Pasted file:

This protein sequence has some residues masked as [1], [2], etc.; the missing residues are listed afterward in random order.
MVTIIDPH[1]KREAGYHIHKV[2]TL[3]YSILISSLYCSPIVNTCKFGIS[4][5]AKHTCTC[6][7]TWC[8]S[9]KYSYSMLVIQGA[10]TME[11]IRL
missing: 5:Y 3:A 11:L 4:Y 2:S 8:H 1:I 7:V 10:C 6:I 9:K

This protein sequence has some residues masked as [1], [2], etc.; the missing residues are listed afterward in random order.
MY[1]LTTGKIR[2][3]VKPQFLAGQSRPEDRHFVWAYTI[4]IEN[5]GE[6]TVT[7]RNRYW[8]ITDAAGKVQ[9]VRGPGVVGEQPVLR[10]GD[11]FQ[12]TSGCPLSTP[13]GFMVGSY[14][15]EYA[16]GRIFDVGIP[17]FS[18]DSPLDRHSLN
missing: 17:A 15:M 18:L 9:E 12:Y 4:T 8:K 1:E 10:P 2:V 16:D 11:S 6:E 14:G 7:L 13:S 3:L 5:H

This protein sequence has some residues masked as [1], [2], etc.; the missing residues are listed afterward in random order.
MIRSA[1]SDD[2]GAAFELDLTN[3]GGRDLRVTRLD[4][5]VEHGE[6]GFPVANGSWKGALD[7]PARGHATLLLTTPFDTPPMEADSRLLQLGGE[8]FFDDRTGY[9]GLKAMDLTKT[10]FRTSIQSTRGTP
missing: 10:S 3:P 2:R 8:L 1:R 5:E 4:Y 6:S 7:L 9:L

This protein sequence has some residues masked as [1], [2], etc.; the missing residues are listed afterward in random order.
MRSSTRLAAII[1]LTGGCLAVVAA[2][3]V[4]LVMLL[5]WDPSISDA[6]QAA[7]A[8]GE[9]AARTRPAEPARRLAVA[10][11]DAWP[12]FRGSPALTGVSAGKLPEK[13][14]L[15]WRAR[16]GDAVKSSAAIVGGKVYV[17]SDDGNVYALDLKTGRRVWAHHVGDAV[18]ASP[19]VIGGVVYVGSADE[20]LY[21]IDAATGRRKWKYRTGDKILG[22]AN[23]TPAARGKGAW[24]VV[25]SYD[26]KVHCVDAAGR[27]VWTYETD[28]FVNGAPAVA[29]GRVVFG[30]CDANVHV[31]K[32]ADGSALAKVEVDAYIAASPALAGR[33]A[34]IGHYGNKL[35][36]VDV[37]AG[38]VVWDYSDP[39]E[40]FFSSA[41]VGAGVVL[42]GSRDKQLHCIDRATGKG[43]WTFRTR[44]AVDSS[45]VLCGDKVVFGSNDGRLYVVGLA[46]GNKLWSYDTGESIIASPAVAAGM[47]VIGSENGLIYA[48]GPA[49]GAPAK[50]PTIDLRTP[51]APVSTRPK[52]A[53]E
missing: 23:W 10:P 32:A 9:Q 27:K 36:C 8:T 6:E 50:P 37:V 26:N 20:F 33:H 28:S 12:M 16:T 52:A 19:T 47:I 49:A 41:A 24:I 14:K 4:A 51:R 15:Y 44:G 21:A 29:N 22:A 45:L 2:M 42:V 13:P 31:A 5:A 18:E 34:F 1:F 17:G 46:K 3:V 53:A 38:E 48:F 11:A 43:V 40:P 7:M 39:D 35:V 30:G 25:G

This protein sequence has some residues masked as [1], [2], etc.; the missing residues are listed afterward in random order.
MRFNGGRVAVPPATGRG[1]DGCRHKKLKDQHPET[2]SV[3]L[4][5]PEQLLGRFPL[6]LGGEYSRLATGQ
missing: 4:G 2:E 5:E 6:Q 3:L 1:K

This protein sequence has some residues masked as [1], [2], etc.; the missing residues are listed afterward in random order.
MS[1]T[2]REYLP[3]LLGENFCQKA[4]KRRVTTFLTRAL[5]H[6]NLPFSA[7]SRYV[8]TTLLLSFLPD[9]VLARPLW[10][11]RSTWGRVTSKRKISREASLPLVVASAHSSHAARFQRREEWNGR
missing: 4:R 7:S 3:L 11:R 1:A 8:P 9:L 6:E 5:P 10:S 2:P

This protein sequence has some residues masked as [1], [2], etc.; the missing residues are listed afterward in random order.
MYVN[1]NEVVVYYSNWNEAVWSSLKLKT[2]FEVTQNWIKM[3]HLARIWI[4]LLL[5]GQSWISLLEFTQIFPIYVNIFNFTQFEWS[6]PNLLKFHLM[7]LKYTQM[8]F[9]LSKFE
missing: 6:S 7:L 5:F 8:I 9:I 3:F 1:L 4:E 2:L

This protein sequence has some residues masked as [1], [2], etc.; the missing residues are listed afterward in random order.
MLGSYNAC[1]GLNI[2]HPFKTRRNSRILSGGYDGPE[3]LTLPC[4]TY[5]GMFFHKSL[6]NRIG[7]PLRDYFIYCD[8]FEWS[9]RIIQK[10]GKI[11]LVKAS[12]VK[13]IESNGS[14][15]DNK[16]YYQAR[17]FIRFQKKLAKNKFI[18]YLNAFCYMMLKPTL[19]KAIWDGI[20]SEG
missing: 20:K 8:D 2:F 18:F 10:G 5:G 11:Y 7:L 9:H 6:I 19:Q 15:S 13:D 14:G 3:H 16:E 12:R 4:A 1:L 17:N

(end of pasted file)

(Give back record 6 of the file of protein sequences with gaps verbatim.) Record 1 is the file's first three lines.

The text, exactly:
This protein sequence has some residues masked as [1], [2], etc.; the missing residues are listed afterward in random order.
MS[1]T[2]REYLP[3]LLGENFCQKA[4]KRRVTTFLTRAL[5]H[6]NLPFSA[7]SRYV[8]TTLLLSFLPD[9]VLARPLW[10][11]RSTWGRVTSKRKISREASLPLVVASAHSSHAARFQRREEWNGR
missing: 4:R 7:S 3:L 11:R 1:A 8:P 9:L 6:E 5:P 10:S 2:P